Donald Rumsfeld, architect of the unpopular Iraq war, resigned as defense secretary before last year’s November election but his decision was not announced until after the voting, according to his resignation letter obtained by Reuters on Wednesday.
The letter was dated November 6, the day before voters, angered by Iraq, went to the polls and swept Republicans from power in Congress. According to a stamp on the letter, President George W. Bush saw it on election day.
Bush, however, did not announce that Rumsfeld would leave until the day after the election.
That infuriated some Republicans, who said their party might have kept more seats in Congress and perhaps kept control of the Senate if Rumsfeld had left before the election.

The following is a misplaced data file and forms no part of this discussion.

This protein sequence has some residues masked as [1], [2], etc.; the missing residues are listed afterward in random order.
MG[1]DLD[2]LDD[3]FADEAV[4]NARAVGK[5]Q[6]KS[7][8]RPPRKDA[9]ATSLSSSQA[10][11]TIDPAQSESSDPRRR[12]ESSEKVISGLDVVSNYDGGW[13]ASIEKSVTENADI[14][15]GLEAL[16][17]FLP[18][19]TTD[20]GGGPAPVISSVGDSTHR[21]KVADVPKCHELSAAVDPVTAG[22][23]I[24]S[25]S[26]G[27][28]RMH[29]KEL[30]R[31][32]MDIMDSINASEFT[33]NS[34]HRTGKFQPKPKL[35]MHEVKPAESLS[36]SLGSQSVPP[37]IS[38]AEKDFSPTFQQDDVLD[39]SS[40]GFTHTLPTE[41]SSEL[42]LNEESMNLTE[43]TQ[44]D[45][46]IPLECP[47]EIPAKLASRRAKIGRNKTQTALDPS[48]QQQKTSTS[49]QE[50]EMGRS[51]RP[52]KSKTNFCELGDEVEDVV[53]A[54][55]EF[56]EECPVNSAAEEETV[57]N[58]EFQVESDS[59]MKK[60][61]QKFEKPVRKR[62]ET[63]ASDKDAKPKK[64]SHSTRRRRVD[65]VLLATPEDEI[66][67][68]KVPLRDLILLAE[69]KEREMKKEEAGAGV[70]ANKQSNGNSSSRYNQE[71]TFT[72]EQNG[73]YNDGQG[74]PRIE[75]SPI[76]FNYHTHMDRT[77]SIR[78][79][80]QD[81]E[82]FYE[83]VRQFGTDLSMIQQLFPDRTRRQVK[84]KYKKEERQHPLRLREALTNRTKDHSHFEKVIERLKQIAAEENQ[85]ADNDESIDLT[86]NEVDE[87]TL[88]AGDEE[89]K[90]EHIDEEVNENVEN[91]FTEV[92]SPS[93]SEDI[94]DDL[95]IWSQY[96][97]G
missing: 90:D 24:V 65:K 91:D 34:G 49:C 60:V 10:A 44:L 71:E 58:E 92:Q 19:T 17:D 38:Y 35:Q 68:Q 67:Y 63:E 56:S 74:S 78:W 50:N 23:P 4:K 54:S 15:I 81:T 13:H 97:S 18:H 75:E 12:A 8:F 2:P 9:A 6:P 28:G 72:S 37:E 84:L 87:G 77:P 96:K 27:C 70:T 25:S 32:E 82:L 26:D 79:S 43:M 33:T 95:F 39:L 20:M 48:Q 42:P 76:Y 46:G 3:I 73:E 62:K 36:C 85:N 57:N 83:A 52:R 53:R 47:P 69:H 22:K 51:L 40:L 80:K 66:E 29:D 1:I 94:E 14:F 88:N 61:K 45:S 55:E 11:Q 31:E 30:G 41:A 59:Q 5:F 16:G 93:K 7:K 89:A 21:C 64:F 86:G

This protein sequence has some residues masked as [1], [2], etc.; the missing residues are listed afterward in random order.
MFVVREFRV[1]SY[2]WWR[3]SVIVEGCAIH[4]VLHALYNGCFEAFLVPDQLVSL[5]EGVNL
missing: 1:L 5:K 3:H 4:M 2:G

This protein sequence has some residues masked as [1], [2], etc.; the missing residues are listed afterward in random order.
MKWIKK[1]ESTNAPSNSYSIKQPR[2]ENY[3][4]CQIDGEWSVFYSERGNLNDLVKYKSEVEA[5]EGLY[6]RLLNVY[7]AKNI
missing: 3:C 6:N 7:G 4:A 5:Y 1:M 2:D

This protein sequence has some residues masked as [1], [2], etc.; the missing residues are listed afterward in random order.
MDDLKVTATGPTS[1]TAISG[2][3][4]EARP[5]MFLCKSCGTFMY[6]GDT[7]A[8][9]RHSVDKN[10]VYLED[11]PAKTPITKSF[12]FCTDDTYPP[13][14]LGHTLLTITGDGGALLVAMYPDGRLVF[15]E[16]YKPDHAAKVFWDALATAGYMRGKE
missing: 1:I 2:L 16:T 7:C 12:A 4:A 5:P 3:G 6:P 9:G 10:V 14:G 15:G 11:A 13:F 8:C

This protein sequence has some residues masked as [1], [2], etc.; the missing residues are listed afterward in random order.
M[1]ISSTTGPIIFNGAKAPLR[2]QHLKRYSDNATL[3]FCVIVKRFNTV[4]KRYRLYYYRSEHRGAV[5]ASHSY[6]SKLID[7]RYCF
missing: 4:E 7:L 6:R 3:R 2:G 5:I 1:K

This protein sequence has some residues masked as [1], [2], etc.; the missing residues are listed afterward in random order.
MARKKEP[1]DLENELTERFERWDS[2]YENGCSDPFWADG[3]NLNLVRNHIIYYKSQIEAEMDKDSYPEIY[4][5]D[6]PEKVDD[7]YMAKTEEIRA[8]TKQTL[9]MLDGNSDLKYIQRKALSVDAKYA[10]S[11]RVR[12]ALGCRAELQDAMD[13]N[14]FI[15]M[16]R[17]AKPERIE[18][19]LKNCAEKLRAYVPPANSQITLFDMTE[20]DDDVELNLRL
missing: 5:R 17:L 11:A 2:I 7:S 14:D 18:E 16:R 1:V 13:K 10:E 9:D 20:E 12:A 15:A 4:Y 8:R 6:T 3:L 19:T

Rumsfeld did not mention the Iraq war in his four-paragraph resignation letter.
Instead, the man who had become the focal point for critics of the Bush administration’s management of the war praised the president for his leadership.
“I leave with great respect for you and for the leadership you have provided during a most challenging time for our country. The focus, determination and perseverance you have so consistently provided have been needed and are impressive,” Rumsfeld told Bush.
“It is time to conclude my service. As I do, I want you to know that you have my continuing and heartfelt support as you enter the final two years of your presidency,” Rumsfeld wrote.
Rumsfeld also praised U.S. troops for their dedication, professionalism, courage and sacrifice.